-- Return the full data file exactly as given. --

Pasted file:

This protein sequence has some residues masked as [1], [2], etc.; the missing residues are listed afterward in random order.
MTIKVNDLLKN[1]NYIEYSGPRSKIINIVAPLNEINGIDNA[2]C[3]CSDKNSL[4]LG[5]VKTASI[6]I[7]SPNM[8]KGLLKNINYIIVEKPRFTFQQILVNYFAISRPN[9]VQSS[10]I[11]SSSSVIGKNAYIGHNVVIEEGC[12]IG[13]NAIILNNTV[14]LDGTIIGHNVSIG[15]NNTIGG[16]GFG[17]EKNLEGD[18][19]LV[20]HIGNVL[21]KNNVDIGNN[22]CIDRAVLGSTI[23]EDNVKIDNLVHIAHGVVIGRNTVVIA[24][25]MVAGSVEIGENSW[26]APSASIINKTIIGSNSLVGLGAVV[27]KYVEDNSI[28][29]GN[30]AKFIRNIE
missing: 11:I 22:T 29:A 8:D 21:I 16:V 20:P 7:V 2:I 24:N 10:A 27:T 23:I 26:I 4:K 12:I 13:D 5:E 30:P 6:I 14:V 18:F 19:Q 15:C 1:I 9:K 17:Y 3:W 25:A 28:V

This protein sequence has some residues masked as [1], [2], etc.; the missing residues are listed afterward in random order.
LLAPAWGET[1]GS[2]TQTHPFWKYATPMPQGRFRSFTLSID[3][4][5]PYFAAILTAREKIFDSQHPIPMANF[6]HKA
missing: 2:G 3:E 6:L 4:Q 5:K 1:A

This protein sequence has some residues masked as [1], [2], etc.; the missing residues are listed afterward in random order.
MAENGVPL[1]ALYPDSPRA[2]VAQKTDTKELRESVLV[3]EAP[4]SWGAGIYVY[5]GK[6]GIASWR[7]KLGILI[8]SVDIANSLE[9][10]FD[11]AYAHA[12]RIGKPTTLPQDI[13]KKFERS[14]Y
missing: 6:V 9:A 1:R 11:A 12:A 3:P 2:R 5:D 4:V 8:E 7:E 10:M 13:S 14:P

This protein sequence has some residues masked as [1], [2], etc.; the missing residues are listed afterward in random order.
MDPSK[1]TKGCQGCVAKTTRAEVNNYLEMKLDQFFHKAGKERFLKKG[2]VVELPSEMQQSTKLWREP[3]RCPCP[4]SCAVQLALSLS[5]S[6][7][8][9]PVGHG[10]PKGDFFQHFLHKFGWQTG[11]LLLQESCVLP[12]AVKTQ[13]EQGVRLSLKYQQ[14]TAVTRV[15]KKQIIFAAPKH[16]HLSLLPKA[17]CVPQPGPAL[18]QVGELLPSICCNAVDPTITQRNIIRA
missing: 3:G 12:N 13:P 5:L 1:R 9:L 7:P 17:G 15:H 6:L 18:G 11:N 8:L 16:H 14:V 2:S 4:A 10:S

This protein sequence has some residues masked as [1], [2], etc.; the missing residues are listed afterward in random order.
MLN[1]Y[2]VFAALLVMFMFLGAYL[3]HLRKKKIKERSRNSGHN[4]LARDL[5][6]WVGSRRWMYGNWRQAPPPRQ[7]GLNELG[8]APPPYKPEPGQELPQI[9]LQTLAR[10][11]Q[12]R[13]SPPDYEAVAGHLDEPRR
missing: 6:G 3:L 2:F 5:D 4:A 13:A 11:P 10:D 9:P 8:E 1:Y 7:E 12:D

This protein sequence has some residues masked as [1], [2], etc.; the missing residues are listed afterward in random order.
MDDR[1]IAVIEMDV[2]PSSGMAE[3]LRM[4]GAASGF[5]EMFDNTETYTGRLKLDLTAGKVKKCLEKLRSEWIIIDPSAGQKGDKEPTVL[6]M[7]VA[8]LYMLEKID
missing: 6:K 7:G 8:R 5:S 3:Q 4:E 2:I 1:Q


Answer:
This protein sequence has some residues masked as [1], [2], etc.; the missing residues are listed afterward in random order.
MTIKVNDLLKN[1]NYIEYSGPRSKIINIVAPLNEINGIDNA[2]C[3]CSDKNSL[4]LG[5]VKTASI[6]I[7]SPNM[8]KGLLKNINYIIVEKPRFTFQQILVNYFAISRPN[9]VQSS[10]I[11]SSSSVIGKNAYIGHNVVIEEGC[12]IG[13]NAIILNNTV[14]LDGTIIGHNVSIG[15]NNTIGG[16]GFG[17]EKNLEGD[18][19]LV[20]HIGNVL[21]KNNVDIGNN[22]CIDRAVLGSTI[23]EDNVKIDNLVHIAHGVVIGRNTVVIA[24][25]MVAGSVEIGENSW[26]APSASIINKTIIGSNSLVGLGAVV[27]KYVEDNSI[28][29]GN[30]AKFIRNIE
missing: 11:I 22:T 29:A 8:D 21:I 16:V 20:P 7:V 2:I 24:N 10:A 27:T 23:I 26:I 4:K 12:I 13:D 5:E 30:P 6:I 14:V 18:F 19:Q 15:C 1:I 9:K 17:Y 3:W 25:A 28:V

This protein sequence has some residues masked as [1], [2], etc.; the missing residues are listed afterward in random order.
LLAPAWGET[1]GS[2]TQTHPFWKYATPMPQGRFRSFTLSID[3][4][5]PYFAAILTAREKIFDSQHPIPMANF[6]HKA
missing: 2:G 3:E 6:L 4:Q 5:K 1:A

This protein sequence has some residues masked as [1], [2], etc.; the missing residues are listed afterward in random order.
MAENGVPL[1]ALYPDSPRA[2]VAQKTDTKELRESVLV[3]EAP[4]SWGAGIYVY[5]GK[6]GIASWR[7]KLGILI[8]SVDIANSLE[9][10]FD[11]AYAHA[12]RIGKPTTLPQDI[13]KKFERS[14]Y
missing: 6:V 9:A 1:R 11:A 12:A 3:P 2:R 5:D 4:V 8:E 7:E 10:M 13:S 14:P

This protein sequence has some residues masked as [1], [2], etc.; the missing residues are listed afterward in random order.
MDPSK[1]TKGCQGCVAKTTRAEVNNYLEMKLDQFFHKAGKERFLKKG[2]VVELPSEMQQSTKLWREP[3]RCPCP[4]SCAVQLALSLS[5]S[6][7][8][9]PVGHG[10]PKGDFFQHFLHKFGWQTG[11]LLLQESCVLP[12]AVKTQ[13]EQGVRLSLKYQQ[14]TAVTRV[15]KKQIIFAAPKH[16]HLSLLPKA[17]CVPQPGPAL[18]QVGELLPSICCNAVDPTITQRNIIRA
missing: 3:G 12:N 13:P 5:L 1:R 9:L 7:P 17:G 15:H 6:L 18:G 11:N 8:L 16:H 14:V 2:S 4:A 10:S

This protein sequence has some residues masked as [1], [2], etc.; the missing residues are listed afterward in random order.
MLN[1]Y[2]VFAALLVMFMFLGAYL[3]HLRKKKIKERSRNSGHN[4]LARDL[5][6]WVGSRRWMYGNWRQAPPPRQ[7]GLNELG[8]APPPYKPEPGQELPQI[9]LQTLAR[10][11]Q[12]R[13]SPPDYEAVAGHLDEPRR
missing: 6:G 3:L 2:F 5:D 4:A 13:A 11:P 10:D 9:P 8:E 1:Y 7:E 12:D

This protein sequence has some residues masked as [1], [2], etc.; the missing residues are listed afterward in random order.
MDDR[1]IAVIEMDV[2]PSSGMAE[3]LRM[4]GAASGF[5]EMFDNTETYTGRLKLDLTAGKVKKCLEKLRSEWIIIDPSAGQKGDKEPTVL[6]M[7]VA[8]LYMLEKID
missing: 6:K 7:G 8:R 5:S 3:Q 4:E 2:I 1:Q